A third-party payment provider can help facilitate your operations and enable global growth — but how do you know if you’ve put your trust in the right hands? We’ve laid out five essential things to consider when picking a payments provider to service your unique needs.
Coverage is one of the most important things to consider when choosing between payment providers. What forms of payment are your customers currently using? What types of currency? Where in the world are they located? Different payment providers may specialize in only one geographical area, have fluidity in a few currencies or only cover a single form of payment, like credit cards. Make sure that the provider you choose checks all the boxes you need — if you’d like to make cross-border payments, for example, look for a provider that has currency coverage in the regions you do business and can provide different payment routes.
In the payments sphere, compliance can refer to a couple different features: compliance with state and federal financial regulations and compliance in terms of client verification. A good payment provider will build both types of compliance into their user platform and integration efforts. But if your business doesn’t specialize in payments, it can be difficult to understand the nuances of how compliance measures differ by state or country, or to grasp the full benefit of automated customer compliance checks.
Compliance as it relates to payments is of greater concern when making international payments. Does your payment provider understand the requirements of different countries and currencies, follow the correct payment protocol and prompt users for the correct information needed to ensure that payments are executed seamlessly and effectively? Local payment providers may only be compliant with the regulations of the small geographic zones in which they operate, whereas international payment providers must adeptly navigate global financial regulations in order to be compliant and thus beneficial partners.
With regard to customer compliance, payment providers have a responsibility to ensure that all their users are secure and legitimate. The best payment providers take that responsibility seriously — integrating APIs that check the validity of funds being transferred via their channels without disrupting the payments workflow of their clients or complicating the platform interface. Doing so provides clients another level of protection against fraud by preventing them from engaging in transactions with individuals who are flagged on government databases or sanctions lists.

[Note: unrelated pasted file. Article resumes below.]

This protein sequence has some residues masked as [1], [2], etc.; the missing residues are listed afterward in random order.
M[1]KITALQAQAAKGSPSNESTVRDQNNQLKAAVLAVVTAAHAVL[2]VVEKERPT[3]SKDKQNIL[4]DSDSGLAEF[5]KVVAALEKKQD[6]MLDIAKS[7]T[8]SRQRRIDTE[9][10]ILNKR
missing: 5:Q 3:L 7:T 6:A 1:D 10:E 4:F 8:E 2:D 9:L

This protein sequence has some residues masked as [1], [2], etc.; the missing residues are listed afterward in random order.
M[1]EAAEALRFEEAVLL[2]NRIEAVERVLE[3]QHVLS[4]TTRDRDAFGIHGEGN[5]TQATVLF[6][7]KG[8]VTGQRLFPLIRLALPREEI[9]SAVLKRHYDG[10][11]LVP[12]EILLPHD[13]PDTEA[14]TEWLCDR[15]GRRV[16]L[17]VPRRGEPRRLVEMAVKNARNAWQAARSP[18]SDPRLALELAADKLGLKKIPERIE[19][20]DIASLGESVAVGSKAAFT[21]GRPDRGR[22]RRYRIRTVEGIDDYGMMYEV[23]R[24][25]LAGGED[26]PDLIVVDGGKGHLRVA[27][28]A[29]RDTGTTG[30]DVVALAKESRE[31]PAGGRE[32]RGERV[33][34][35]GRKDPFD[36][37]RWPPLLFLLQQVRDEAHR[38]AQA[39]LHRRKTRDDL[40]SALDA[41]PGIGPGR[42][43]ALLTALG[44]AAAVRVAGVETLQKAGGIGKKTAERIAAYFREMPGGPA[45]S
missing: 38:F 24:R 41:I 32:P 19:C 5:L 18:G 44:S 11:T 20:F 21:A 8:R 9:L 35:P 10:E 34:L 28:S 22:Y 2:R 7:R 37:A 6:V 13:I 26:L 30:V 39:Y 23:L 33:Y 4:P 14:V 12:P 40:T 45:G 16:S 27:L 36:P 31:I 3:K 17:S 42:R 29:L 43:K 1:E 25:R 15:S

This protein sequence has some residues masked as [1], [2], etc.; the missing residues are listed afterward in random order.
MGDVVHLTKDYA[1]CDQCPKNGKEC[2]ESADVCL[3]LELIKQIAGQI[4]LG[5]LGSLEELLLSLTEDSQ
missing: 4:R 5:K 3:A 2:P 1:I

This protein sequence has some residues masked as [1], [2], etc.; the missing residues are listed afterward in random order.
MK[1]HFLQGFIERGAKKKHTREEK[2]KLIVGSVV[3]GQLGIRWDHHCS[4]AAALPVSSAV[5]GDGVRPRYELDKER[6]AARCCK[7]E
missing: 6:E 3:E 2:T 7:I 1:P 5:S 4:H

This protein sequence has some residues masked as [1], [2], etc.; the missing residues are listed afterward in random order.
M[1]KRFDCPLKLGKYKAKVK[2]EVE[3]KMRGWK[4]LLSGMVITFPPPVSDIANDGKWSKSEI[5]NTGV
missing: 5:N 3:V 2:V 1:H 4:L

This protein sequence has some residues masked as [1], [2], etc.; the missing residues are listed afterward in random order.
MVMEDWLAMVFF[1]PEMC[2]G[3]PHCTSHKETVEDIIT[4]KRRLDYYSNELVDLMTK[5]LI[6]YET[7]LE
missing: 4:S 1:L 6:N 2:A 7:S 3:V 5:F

Checking a payment provider’s licenses is another way to ensure that they’re a good match for your business. In order to collect and move money on behalf of their clients, payment providers must hold the necessary money transmitter licenses. These licenses are often expensive and vary from state to state, so it’s important to check that the provider you’re interested in is operational in the states and countries where your customers and suppliers typically reside.
4. Ease of integration
For any new software, integration is always an inconvenience. Successful software platforms provide value that eclipses this initial integration and learning curve, making them well worth the initial time and money spent. Although embedding a full payment platform into your current system can take a few months (whereas embedding a single API can take as little as a few days), the payoff for traversing this hurdle is the time and money you’ll save by accomplishing frictionless payments in the future. When considering a payment provider, it’s important to weigh the long-term benefits of integration to determine whether the short-term inconvenience is justified. After integration, top-tier providers will often offer automatic system updates and user-interface improvements, so the initial integration efforts don’t need to be duplicated in order to continue offering clients innovative payment options.
5. Customer expectations
In order to choose the right payments provider, it’s important to understand what types of customers you currently have and how they’re used to conducting digital payments. In the digital age, we all have high expectations with regard to the ease and efficiency of online payments. Most customers are used to a certain level of automation — for example, we expect our payment information to be securely saved so future transactions require less manual input and are efficient. This is especially important as more customers vacillate between laptops and smartphones, since data input can be a nuisance (and more often flawed) when typing on a mobile keyboard.
Increased automation also means that you can reduce the operational burden on your end of the transaction (no more manual file transfers or manual processing requirements) so you can leverage the talents of your staff in more productive ways.
A third-party payments provider should reduce the friction in your financial transactions and ultimately increase the efficiency and ease of your business operations. By ensuring that your chosen payment provider offers superlative coverage, compliance, licenses, integration and automation options, you can improve digital payments for your company and the customers you serve.